On the Fly: April 14
National Geographic is doing it’s own “I Love the 80s” mini-series–except NatGeo has more cache in getting good interviews over VH1. It shows. Lamar says it best “But don’t take my word for it.” Click here to jump to their page.
I particularly enjoyed the episode “The 80s: Revolutionaries.” This segment was chock full of some of my own professional heroes. Everyone, by now at least, knows ‘Mad Men’ and the Golden Age of Advertising, but what separates the 2010s ad world from that of the 1960s fleshes out an hour of TV. Thanks NatGeo for pointing out to my parents how influential my trade really is to consumer culture. Here are the four ’80s cornerstones (and one honorable mention) of the advertising industry that are still power hitters today.
Honorable mention: Street Style–East Coast v. West Coast
Street style is alternative advertising, but America has two coasts and each one has a different approach. West Coasters are always defined by their laid back look on life. Skateboarding icon Tony Hawk found success by accident in Z-Boy Stacey Peralta’s homemade videos. The DIY aspect launched an entrepreneurial spirit that carries on today especially in social media. On the other end of the country, East Coasters always seem to be on the move–and creating everywhere. Tagging evolved into an art form in the 80s spurred by the rising fame of street artists like Basquiat and Keith Haring. It’s not a secret I love looking for graffiti murals. Hitting the streets gumshoe style has taken off–spurring alternative advertising into its own force with which to be reckoned. I particularly enjoyed that the segment was set to “Rapture” by Bowery alums Blondie. This song is a kind of written embodiment of the consumerism that was running rampant throughout the ’80s.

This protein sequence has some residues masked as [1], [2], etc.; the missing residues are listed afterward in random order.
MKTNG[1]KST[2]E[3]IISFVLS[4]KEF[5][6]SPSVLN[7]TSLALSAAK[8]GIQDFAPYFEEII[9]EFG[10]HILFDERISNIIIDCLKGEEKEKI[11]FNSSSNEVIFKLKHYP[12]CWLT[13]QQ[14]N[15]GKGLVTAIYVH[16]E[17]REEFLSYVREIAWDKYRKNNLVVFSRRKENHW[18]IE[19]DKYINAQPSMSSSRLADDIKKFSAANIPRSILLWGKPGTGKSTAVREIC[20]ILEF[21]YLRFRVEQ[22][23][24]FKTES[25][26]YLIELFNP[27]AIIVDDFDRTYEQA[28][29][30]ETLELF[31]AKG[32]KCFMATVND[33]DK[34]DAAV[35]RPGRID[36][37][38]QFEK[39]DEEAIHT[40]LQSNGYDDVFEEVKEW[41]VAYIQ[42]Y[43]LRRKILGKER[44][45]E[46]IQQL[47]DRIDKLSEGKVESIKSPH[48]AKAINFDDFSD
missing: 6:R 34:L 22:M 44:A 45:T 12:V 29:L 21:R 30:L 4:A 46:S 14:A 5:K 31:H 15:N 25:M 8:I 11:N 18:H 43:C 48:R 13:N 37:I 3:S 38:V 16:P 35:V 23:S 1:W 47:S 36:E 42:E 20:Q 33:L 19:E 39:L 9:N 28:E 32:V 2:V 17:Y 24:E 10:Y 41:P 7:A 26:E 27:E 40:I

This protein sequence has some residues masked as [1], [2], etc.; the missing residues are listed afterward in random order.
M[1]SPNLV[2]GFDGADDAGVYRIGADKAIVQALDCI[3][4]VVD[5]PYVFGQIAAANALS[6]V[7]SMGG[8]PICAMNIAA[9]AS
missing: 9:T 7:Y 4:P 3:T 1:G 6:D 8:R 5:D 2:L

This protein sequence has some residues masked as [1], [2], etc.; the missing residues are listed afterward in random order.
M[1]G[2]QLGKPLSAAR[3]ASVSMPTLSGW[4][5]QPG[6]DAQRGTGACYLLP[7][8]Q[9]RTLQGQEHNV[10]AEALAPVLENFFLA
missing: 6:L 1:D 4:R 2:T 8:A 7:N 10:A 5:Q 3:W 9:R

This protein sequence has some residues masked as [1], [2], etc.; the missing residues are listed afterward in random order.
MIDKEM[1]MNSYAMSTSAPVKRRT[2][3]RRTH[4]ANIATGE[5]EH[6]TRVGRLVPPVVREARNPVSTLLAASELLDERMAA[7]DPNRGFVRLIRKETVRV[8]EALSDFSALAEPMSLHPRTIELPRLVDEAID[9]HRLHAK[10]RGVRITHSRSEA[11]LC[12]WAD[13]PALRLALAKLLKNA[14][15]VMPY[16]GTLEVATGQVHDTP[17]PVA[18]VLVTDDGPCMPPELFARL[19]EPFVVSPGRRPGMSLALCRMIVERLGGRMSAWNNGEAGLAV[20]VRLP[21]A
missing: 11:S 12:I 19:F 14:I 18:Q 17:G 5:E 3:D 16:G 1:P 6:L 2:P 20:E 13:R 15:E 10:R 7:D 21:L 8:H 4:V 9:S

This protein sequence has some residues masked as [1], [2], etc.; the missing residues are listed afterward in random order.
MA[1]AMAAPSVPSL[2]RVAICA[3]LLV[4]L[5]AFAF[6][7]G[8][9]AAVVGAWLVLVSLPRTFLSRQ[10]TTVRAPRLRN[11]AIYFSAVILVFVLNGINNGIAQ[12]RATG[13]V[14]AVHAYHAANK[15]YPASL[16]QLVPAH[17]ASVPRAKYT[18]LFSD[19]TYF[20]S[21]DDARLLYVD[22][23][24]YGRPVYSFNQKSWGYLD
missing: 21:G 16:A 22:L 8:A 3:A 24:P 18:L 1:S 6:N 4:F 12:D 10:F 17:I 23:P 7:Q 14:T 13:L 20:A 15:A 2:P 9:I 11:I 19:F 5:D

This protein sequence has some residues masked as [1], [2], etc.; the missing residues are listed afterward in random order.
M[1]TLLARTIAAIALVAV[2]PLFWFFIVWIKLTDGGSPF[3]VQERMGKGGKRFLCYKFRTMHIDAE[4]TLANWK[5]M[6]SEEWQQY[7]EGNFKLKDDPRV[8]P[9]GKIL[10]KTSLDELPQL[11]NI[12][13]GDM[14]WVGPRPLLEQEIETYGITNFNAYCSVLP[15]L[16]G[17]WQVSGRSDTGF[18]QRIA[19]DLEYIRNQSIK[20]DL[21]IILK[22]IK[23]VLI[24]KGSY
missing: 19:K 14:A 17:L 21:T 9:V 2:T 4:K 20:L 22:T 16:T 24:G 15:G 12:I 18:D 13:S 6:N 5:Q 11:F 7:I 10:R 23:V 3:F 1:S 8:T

#4: Apple’s “1984”
Ridley Scott scored another pop culture icon with his film “Blade Runner.” Then he goes on to direct one of the biggest television commercials–ever. The creative team drew from a wealth of Orson Welles’ literary masterpiece “1984,” the building excitement of L.A. hosting the summer Olympics and the bitter rivalry that was about to go down between PC and Mac. This commercial alone was so big that it launches the Super Bowl ad craze we come to expect every end of January.
#3: Calvin Klein
Even before Marty McFly’s purple panties debuted on the silver screen the name Calvin Klein exuded sex appeal in its marketing campaigns. Underage actress Brooke Shields dons a pair of CKJs for a rather racy print campaign. Then came the boys in briefs. It worked, too. Not only were the cloths flying off the shelf, but the posters were being ripped from the walls. I can’t say much. Klein’s creations make up most of my closet in terms of professional wear. Like this one.
#2: Ben & Jerry’s
Two hippies creating ice cream doesn’t seem like a big deal, but Ben and Jerry had ideals. They created a company even as they ditched the corporate style. The pair focused less on hierarchy and more on social change. It may be commonplace now, but back then it was a radical idea although not entirely unexpected from countercultural chiefs. It also tickles me that they placed such a huge emphasis on the packaging in an era when a designer couldn’t just jump into Illustrator and knock out a draft. Everything was hand drawn!
#1: Steve Jobs
What two things run the advertising industry? Apple and Adobe. Who created Apple? Steve Jobs. What am I working on right now writing this? Yep, a MacBook Pro. Jobs, however, wasn’t a one-hit wonder. Consider he created “Next” which helped produce the internet. More recently he was a driving force behind Pixar. What else is there to say? Not a thing.
The root of the game here is branding–in the biggest possible way–and consumers were taking notice. People began referring to the decade as “The Me Generation.” Tune in to the National Geographic Channel’s mini-series for more.